Category archive: Colorado Buffaloes

Colorado had the most boisterous contingent at the Pit during the NCAA tournament.

The black and gold fans in Albuquerque were loud, proud and committed to ensuring the Buffaloes were well represented. I was there. I heard it. It was obvious to anyone in the arena.

The Buffaloes were rewarded with an NCAA tournament win over UNLV -- their first such victory in 15 years -- before losing to Baylor in the round of 32.

This was Colorado, and the sport they were cheering was men's basketball. Now that's progress.

The CU fan base had rarely been known as well traveled (or loud) during its days in the Big 12. Yet something has changed in Boulder -- for the better -- since Colorado's move to the Pac-12.

Now the fan base has something to cheer about: a team that isn't going to shy away from its newfound success under Tad Boyle, who is entering this third season with the Buffs.

"Two things contributed to our home-court edge,'' said Boyle, whose team lost just one league game at home last season. "The students really got into our program, and we were very consistent. The fact that we played at altitude and played fast for the whole game got everyone to buy into the home-court atmosphere. It was the best home-court advantage in the Pac-12. Arizona may be more consistent in terms of numbers game in and game out, but when our arena is full and it's a big game, it's a wash.''

Colorado's 11-7 record in its inaugural Pac-12 season was no fluke. Neither was the team's run to the Pac-12 tournament title in Los Angeles. The league's move to Las Vegas' MGM Grand for the conference tourney should bode well in the coming years for this program. If the fans traveled well to New Mexico for the Big Dance, they'll surely make the more destination-driven spot of Vegas.

"We've got momentum now,'' Boyle said.

However, Boyle does expect this team to struggle a bit out of the box. The Buffaloes lost a few key players in Carlon Brown and Austin Dufault. The schedule will be challenging with the Charleston Classic, which includes Baylor and Murray State. Hosting Colorado State and Air Force will test this team, as will a road game at Wyoming, all regional rivalries that are more difficult than they seem.

As for the roster, the Buffs have a rising star in junior forward Andre Roberson, who was critical in the Pac-12 title run with double-doubles in three of the four games and a 13-16 performance against UNLV. Boyle also plans on leaning heavily on sophomore Askia Booker, who shined in the NCAA tournament with a combined 31 points in the two games.

The expected impact of big-time in-state recruit Josh Scott, a 6-foot-10 center from Monument, Colo., and 6-6 wing Xavier Johnson from Temecula, Calif., is already being felt. Boyle has worked out the newcomers and hasn't shied from heaping expectations on them.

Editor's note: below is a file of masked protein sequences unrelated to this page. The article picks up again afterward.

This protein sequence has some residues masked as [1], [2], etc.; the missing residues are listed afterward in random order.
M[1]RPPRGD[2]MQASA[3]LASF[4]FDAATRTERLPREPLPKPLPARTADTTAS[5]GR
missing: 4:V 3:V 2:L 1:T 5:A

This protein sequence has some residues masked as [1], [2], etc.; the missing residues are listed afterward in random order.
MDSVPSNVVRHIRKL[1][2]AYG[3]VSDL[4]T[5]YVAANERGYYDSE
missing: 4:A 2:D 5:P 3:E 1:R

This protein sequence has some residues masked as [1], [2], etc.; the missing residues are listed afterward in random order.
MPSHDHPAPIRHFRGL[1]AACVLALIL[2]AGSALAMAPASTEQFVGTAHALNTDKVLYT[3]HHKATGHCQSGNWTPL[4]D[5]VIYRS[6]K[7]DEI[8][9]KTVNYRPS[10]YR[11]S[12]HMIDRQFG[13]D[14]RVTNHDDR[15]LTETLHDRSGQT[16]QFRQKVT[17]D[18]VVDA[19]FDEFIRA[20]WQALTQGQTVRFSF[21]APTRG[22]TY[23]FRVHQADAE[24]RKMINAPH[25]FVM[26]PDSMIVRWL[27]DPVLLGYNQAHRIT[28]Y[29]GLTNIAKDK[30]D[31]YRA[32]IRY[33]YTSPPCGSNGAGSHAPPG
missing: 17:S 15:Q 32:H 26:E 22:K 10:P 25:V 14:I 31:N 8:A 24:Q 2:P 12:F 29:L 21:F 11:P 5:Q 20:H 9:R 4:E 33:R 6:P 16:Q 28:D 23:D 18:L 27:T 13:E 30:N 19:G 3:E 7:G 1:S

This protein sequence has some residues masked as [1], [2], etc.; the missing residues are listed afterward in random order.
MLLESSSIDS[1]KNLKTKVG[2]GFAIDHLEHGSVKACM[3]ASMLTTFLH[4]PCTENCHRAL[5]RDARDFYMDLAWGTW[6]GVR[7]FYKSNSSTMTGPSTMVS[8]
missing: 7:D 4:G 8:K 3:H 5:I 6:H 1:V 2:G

"Our two most highly rated guys -- Josh Scott and Xavier Johnson -- are both as good as advertised,'' Boyle said.

They, along with four other newcomers, will get a jump on the season with an August trip to France, Belgium and the Netherlands. Boyle said he's hoping that the freshmen will pick up necessary details sooner because of the trip.

The addition of Johnson gives the Buffaloes three key players (the other is rising sophomore Spencer Dinwiddie) from Southern California. Would this have happened if Colorado wasn't in the Pac-12?

"No way, no way, no way,'' Boyle said. "We don't get them if we're not in the Pac-12. We don't get Xavier Johnson. No question about it. It was a good move for us to capitalize on the West Coast.''

No one associated with Colorado is foolish enough to think the Buffaloes will be picked to win the conference. The combination of returnees and top-five recruiting classes at Arizona and UCLA put those two programs at the top of the league. Stanford's NIT title and returning core probably put the Cardinal at third in the pecking order.

But Colorado has every reason to believe it can be in the top four, pushing past programs like Cal and Washington. Regardless, the Buffs are now officially in the mix on a regular basis.

"We've got a few key guys coming back that contributed to our run,'' Boyle said. "I like where we're positioned, not just for this year. We could be good this year, but we're poised to be good for two or three years down the road, too.''

UCLA's recent mediocrity hasn't been celebrated or seen by the rest of the Pac-12 as an opportunity.

Instead, the conference desperately needs the Bruins to come back -- and fast. Having Arizona dip, even just for one season, didn't help either.

So when the coaches gathered this week for the annual spring meetings in Phoenix, the mood was upbeat. The Pac-12 -- that ultimate big-boy punching bag in college basketball lately -- has two of the nation's top three recruiting classes. And they're from the league's two most prestigious programs.

[+] Enlarge
Lorenzo Romar
Anthony Gruppuso/US PresswireYou know it's a down year when your regular-season champ doesn't make the NCAA tournament.

"I think any buzz for our league is good for everybody,'' Oregon State coach Craig Robinson said. "As competitors, we would like the buzz to be about us, but as long as it's somebody in our conference and especially a brand name like UCLA, that can only be good for the rest of us.''